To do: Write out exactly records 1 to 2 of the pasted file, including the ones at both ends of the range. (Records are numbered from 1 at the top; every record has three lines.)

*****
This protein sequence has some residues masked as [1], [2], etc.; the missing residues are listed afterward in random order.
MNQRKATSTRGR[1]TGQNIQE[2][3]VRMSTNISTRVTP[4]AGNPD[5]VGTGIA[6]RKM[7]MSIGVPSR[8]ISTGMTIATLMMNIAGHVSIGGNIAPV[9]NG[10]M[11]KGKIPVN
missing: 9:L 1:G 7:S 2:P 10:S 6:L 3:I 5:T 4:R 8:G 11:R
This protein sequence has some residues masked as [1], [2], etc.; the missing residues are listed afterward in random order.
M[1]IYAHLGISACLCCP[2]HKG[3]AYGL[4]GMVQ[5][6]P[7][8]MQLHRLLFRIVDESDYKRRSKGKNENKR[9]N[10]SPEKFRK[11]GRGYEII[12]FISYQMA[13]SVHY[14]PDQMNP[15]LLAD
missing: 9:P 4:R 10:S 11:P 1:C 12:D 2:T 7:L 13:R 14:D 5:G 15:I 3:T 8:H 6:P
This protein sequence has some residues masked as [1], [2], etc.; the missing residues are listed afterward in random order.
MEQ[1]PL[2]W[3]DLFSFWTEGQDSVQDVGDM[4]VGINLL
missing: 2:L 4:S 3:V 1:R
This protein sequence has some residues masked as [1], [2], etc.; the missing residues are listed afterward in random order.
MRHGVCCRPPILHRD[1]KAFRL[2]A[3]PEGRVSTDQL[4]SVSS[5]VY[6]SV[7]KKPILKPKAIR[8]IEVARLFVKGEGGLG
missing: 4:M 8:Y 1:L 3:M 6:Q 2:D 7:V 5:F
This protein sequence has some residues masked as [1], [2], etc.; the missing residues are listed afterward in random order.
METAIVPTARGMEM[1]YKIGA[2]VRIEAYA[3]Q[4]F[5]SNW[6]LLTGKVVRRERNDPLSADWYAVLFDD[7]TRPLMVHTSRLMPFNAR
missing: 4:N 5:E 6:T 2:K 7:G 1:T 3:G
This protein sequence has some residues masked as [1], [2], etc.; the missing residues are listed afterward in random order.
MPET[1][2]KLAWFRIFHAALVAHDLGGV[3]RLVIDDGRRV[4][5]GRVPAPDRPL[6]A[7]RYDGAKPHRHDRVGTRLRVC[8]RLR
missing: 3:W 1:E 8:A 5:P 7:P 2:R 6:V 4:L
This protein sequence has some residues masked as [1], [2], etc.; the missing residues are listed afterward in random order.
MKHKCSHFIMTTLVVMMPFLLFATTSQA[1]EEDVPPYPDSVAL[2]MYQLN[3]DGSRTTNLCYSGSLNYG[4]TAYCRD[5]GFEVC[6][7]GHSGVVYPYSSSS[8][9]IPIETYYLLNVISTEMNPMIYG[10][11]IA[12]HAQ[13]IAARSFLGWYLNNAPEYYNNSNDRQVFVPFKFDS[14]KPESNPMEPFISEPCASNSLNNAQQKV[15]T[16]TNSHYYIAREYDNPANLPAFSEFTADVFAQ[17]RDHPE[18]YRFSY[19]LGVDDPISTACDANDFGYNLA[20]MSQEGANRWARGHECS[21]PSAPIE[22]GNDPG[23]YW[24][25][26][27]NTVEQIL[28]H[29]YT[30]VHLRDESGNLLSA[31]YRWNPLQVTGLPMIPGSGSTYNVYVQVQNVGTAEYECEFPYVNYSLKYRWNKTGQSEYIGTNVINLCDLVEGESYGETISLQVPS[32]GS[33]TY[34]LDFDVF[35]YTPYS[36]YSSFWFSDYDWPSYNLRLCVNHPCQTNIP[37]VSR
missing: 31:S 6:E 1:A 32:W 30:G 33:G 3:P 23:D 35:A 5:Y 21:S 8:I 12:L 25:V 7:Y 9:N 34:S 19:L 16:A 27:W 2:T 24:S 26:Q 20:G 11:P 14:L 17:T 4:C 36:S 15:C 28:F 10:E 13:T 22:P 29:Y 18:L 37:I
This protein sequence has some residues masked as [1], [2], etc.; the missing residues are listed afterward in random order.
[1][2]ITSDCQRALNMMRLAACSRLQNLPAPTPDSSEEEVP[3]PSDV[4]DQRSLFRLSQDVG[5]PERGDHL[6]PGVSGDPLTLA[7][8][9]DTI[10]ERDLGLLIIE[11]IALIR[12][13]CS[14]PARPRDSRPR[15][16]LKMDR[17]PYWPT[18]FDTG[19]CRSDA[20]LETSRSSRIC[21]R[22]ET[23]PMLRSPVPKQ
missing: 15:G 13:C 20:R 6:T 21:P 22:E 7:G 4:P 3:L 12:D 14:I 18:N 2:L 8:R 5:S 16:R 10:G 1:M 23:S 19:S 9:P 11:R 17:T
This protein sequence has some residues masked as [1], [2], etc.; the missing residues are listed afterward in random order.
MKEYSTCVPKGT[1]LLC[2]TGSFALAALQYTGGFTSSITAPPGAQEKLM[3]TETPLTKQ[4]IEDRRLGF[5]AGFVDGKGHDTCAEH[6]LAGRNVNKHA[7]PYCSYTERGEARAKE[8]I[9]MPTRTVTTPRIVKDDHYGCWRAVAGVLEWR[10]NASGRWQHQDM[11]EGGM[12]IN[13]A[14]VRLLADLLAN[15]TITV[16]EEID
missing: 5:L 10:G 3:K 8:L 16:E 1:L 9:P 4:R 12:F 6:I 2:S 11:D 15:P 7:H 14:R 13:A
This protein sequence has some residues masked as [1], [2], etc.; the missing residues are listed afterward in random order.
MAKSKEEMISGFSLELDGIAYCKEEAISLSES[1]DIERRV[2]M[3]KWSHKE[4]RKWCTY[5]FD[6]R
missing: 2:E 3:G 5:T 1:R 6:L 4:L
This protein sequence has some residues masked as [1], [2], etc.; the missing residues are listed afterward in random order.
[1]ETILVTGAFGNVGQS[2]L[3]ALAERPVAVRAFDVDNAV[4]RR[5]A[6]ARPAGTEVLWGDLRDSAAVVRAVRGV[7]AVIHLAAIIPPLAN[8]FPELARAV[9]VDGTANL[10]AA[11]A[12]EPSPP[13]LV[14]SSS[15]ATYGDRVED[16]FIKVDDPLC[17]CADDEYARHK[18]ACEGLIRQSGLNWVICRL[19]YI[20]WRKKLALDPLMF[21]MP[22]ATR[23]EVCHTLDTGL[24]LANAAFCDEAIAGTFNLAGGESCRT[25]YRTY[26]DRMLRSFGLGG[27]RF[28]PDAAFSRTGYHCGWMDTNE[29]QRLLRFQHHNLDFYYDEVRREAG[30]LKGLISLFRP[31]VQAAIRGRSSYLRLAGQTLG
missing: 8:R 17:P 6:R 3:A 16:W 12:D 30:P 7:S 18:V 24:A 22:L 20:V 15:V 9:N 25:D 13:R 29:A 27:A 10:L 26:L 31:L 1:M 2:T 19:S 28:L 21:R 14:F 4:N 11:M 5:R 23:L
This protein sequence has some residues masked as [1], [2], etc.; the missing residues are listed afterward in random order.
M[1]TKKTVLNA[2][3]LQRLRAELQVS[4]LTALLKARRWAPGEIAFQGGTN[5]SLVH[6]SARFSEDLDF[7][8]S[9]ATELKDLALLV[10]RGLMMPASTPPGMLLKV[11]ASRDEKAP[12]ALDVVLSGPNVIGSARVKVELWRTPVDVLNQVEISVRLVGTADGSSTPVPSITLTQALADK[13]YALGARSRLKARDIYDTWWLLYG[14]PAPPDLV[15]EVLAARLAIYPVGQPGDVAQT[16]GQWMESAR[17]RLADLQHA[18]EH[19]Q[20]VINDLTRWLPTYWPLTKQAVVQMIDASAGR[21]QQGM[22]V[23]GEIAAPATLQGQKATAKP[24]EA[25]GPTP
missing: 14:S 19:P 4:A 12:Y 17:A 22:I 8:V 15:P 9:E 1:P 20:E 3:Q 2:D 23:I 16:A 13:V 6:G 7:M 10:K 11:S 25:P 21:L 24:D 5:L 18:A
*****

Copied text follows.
This protein sequence has some residues masked as [1], [2], etc.; the missing residues are listed afterward in random order.
MNQRKATSTRGR[1]TGQNIQE[2][3]VRMSTNISTRVTP[4]AGNPD[5]VGTGIA[6]RKM[7]MSIGVPSR[8]ISTGMTIATLMMNIAGHVSIGGNIAPV[9]NG[10]M[11]KGKIPVN
missing: 9:L 1:G 7:S 2:P 10:S 6:L 3:I 5:T 4:R 8:G 11:R
This protein sequence has some residues masked as [1], [2], etc.; the missing residues are listed afterward in random order.
M[1]IYAHLGISACLCCP[2]HKG[3]AYGL[4]GMVQ[5][6]P[7][8]MQLHRLLFRIVDESDYKRRSKGKNENKR[9]N[10]SPEKFRK[11]GRGYEII[12]FISYQMA[13]SVHY[14]PDQMNP[15]LLAD
missing: 9:P 4:R 10:S 11:P 1:C 12:D 2:T 7:L 13:R 14:D 5:G 15:I 3:T 8:H 6:P